Robert Cray: I don't think about it that way. It's not easy, you know, when you're working, when you're really stepping on the gas, trying to get the thing going. I'm sure it's like that for other songwriters as well. You're always trying to finish up a lyric to make sure it makes sense while you're at the microphone singing the song. You're always checking things out. I have friends who write all the time. They get up, have their coffee, and sit down with their paper and pen. But, it doesn't work for me that way.

GC: Are you using anything to record your song ideas?

Robert Cray: Just on a little DAT machine. I do the guitar and the voice. Years ago, I had two tape recorders. I sang and played on one. Then, I played that while I turned on another tape recorder, and played drums on that with my hands.

GC: Can you talk about the relationship between voice and guitar and how you determine the dichotomy between the two in your music?

Robert Cray: I like doing both. I think now what I'm finding what works for us is the song. The song takes precedence. There's a story that will be sung. When the guitar is there, it's to back it up. If the song calls for it, there will be a little more expression from the guitar. I like that. I think that's more of a balance and I think that's what makes our sound.

GC: If I go into a record store in this country, chances are I'll find your albums in the "Blues" section. How does the categorization of your music affect you?

Robert Cray: The categorization of music is something that you have to deal with. I love the association with the blues. But, when you just use that as what kind of band we are, you don't touch on all the different things we bring in to what we are. I think that's the same for just about any other band or individual that's out there working. It doesn't limit us. What it does is, it limits them (the audience) in what their perception is of us. I think if we didn't have the categories, people would get more out of a lot of different things.

GC: When you travel abroad, do you see audiences acting differently because they haven't been exposed as much to that same categorization?

Robert Cray: What I hear, when we go abroad, is that when you turn on the radio you are liable to hear just about anything on any particular radio station. That's the thing. Being categorized as one particular band doesn't stop you from getting airplay over there as it does here in America. So, when you do go to play in Europe, it's wide open. A person who's out there that's a blues fan will like listening to Sarah Vaughan or somebody, which is great. That's what it's all about. There are all different kinds of music and you limit yourself if you categorize.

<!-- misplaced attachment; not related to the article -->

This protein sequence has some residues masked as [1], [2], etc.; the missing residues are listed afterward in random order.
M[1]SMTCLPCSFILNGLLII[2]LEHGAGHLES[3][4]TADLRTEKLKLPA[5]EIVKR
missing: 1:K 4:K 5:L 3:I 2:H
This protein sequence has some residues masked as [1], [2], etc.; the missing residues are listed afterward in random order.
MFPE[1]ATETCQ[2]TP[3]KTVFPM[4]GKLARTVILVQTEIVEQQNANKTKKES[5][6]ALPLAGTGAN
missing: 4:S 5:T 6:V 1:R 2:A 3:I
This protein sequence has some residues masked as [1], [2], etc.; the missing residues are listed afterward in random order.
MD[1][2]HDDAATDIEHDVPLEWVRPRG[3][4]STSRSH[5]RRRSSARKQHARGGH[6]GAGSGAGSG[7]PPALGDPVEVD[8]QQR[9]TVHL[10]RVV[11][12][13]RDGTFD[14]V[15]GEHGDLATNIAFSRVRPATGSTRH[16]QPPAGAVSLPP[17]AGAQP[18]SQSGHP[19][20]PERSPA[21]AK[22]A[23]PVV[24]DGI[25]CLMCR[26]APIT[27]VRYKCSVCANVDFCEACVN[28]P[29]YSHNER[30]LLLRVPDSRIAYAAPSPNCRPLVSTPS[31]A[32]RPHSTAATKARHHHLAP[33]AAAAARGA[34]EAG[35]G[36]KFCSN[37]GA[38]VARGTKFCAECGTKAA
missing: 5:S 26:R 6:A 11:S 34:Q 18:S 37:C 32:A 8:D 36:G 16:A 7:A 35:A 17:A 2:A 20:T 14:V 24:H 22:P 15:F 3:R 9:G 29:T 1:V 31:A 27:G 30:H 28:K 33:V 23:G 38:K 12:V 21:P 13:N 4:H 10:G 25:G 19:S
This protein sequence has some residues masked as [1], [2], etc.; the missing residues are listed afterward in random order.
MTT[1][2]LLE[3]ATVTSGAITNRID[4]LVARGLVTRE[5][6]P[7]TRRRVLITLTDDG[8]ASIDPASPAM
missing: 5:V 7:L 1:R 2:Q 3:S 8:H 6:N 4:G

GC: Let's talk about your instruments of choice. Why the Fender Strat?



Robert Cray: I was turned on to the Stratocaster by watching Philip Guy, who is Buddy's brother. I saw him once play a show in Eugene, Oregon in '79. He played a Strat through a Super Reverb and it was the coolest sound I've ever heard. He had just the right amount of reverb on it. It sounded like somebody throwing a coin, like a quarter, against a very thin sheet of ice on a lake. It had that (Robert imitates the sound). The greatest sound I've ever heard. At that point I said, "Man, this is cool." In my younger days I played a different guitar. I played a Gibson. Being young teenagers and stuff, you know, you have your favorite heroes. One guy said, "I like this Gibson (guitar), but I like the Strat because this guy plays a Strat." Well, I liked a guy who plays the Gibson. So, I was a Gibson man and this (other) guy was a Strat man. I kept up that stupid stuff as a young kid until I saw Philip Guy, and that was it. I had to get a Strat. The first Strat I got, luckily, was from this guy who was selling his guitar, in Eugene, where I was living at the time. He sold me his '64 Strat. I've been that way ever since.